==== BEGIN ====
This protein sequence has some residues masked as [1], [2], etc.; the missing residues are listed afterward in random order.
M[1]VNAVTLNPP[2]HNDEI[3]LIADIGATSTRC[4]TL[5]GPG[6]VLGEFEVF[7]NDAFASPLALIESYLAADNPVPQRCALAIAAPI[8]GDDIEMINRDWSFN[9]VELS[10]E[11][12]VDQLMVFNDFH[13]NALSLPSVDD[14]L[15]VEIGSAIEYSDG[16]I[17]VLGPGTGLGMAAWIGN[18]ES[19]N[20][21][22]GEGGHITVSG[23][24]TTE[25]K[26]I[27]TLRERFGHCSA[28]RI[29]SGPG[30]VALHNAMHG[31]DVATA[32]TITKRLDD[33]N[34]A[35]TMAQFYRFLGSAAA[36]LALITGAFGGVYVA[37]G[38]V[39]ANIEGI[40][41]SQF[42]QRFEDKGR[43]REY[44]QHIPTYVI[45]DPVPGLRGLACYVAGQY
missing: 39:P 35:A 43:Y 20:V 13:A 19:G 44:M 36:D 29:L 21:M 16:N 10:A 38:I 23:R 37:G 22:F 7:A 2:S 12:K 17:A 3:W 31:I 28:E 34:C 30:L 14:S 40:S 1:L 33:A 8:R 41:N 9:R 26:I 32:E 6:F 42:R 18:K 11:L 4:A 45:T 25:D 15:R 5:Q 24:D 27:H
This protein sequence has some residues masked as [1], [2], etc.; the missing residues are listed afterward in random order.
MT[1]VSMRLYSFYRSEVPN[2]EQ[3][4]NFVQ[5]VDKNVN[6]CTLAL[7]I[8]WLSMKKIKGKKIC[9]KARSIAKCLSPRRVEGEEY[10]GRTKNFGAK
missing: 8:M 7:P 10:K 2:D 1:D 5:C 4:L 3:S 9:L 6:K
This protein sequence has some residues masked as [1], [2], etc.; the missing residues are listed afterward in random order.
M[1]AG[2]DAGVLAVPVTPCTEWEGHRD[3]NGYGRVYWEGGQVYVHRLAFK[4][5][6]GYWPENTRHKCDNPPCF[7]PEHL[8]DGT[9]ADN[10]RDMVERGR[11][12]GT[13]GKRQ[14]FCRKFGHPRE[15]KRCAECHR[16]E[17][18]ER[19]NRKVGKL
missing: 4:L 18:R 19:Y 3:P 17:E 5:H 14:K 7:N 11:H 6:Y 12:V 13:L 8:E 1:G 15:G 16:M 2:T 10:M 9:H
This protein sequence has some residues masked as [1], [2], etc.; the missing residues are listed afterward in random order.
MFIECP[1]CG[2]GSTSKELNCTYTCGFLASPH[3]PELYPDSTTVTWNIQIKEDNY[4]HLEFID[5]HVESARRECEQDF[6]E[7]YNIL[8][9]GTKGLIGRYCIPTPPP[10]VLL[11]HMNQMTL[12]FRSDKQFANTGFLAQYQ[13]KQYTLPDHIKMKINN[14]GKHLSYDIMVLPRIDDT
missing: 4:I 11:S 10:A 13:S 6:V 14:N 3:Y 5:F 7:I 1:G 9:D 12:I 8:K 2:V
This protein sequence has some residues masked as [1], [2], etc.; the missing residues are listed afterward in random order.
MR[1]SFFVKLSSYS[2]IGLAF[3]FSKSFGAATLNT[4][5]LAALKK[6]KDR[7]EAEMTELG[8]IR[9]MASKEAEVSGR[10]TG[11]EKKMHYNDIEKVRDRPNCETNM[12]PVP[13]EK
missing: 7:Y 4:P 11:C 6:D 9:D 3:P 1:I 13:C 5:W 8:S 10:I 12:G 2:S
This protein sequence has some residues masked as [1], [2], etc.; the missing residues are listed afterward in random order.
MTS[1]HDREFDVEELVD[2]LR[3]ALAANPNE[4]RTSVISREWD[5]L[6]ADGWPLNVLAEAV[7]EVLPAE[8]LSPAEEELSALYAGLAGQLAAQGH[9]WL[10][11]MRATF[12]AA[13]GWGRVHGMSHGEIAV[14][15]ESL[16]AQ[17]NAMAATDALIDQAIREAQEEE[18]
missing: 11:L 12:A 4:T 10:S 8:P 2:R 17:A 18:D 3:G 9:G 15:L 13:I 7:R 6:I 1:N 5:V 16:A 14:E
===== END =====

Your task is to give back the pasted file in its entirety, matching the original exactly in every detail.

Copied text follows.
This protein sequence has some residues masked as [1], [2], etc.; the missing residues are listed afterward in random order.
M[1]VNAVTLNPP[2]HNDEI[3]LIADIGATSTRC[4]TL[5]GPG[6]VLGEFEVF[7]NDAFASPLALIESYLAADNPVPQRCALAIAAPI[8]GDDIEMINRDWSFN[9]VELS[10]E[11][12]VDQLMVFNDFH[13]NALSLPSVDD[14]L[15]VEIGSAIEYSDG[16]I[17]VLGPGTGLGMAAWIGN[18]ES[19]N[20][21][22]GEGGHITVSG[23][24]TTE[25]K[26]I[27]TLRERFGHCSA[28]RI[29]SGPG[30]VALHNAMHG[31]DVATA[32]TITKRLDD[33]N[34]A[35]TMAQFYRFLGSAAA[36]LALITGAFGGVYVA[37]G[38]V[39]ANIEGI[40][41]SQF[42]QRFEDKGR[43]REY[44]QHIPTYVI[45]DPVPGLRGLACYVAGQY
missing: 39:P 35:A 43:Y 20:V 13:A 19:G 44:M 36:D 29:L 21:M 16:N 10:A 38:I 23:R 37:G 22:F 7:A 2:S 12:K 17:A 3:W 31:I 28:E 34:C 30:L 14:S 40:S 1:L 33:A 8:R 41:N 9:R 26:I 32:E 6:F 42:R 18:K 11:L 4:A 45:T 25:D 15:R 5:Q 24:D 27:H
This protein sequence has some residues masked as [1], [2], etc.; the missing residues are listed afterward in random order.
MT[1]VSMRLYSFYRSEVPN[2]EQ[3][4]NFVQ[5]VDKNVN[6]CTLAL[7]I[8]WLSMKKIKGKKIC[9]KARSIAKCLSPRRVEGEEY[10]GRTKNFGAK
missing: 8:M 7:P 10:K 2:D 1:D 5:C 4:L 3:S 9:L 6:K
This protein sequence has some residues masked as [1], [2], etc.; the missing residues are listed afterward in random order.
M[1]AG[2]DAGVLAVPVTPCTEWEGHRD[3]NGYGRVYWEGGQVYVHRLAFK[4][5][6]GYWPENTRHKCDNPPCF[7]PEHL[8]DGT[9]ADN[10]RDMVERGR[11][12]GT[13]GKRQ[14]FCRKFGHPRE[15]KRCAECHR[16]E[17][18]ER[19]NRKVGKL
missing: 4:L 18:R 19:Y 3:P 17:E 5:H 14:K 7:N 11:H 6:Y 12:V 13:L 8:E 1:G 15:G 16:M 2:T 10:M 9:H
This protein sequence has some residues masked as [1], [2], etc.; the missing residues are listed afterward in random order.
MFIECP[1]CG[2]GSTSKELNCTYTCGFLASPH[3]PELYPDSTTVTWNIQIKEDNY[4]HLEFID[5]HVESARRECEQDF[6]E[7]YNIL[8][9]GTKGLIGRYCIPTPPP[10]VLL[11]HMNQMTL[12]FRSDKQFANTGFLAQYQ[13]KQYTLPDHIKMKINN[14]GKHLSYDIMVLPRIDDT
missing: 4:I 11:S 10:A 13:S 6:V 14:N 3:Y 5:F 7:I 1:G 9:D 12:I 8:K 2:V
This protein sequence has some residues masked as [1], [2], etc.; the missing residues are listed afterward in random order.
MR[1]SFFVKLSSYS[2]IGLAF[3]FSKSFGAATLNT[4][5]LAALKK[6]KDR[7]EAEMTELG[8]IR[9]MASKEAEVSGR[10]TG[11]EKKMHYNDIEKVRDRPNCETNM[12]PVP[13]EK
missing: 7:Y 4:P 11:C 6:D 9:D 3:P 1:I 13:C 5:W 8:S 10:I 12:G 2:S
This protein sequence has some residues masked as [1], [2], etc.; the missing residues are listed afterward in random order.
MTS[1]HDREFDVEELVD[2]LR[3]ALAANPNE[4]RTSVISREWD[5]L[6]ADGWPLNVLAEAV[7]EVLPAE[8]LSPAEEELSALYAGLAGQLAAQGH[9]WL[10][11]MRATF[12]AA[13]GWGRVHGMSHGEIAV[14][15]ESL[16]AQ[17]NAMAATDALIDQAIREAQEEE[18]
missing: 11:L 12:A 4:T 10:S 8:P 2:R 17:A 18:D 3:G 9:G 15:L 13:I 7:R 6:I 1:N 5:V 16:A 14:E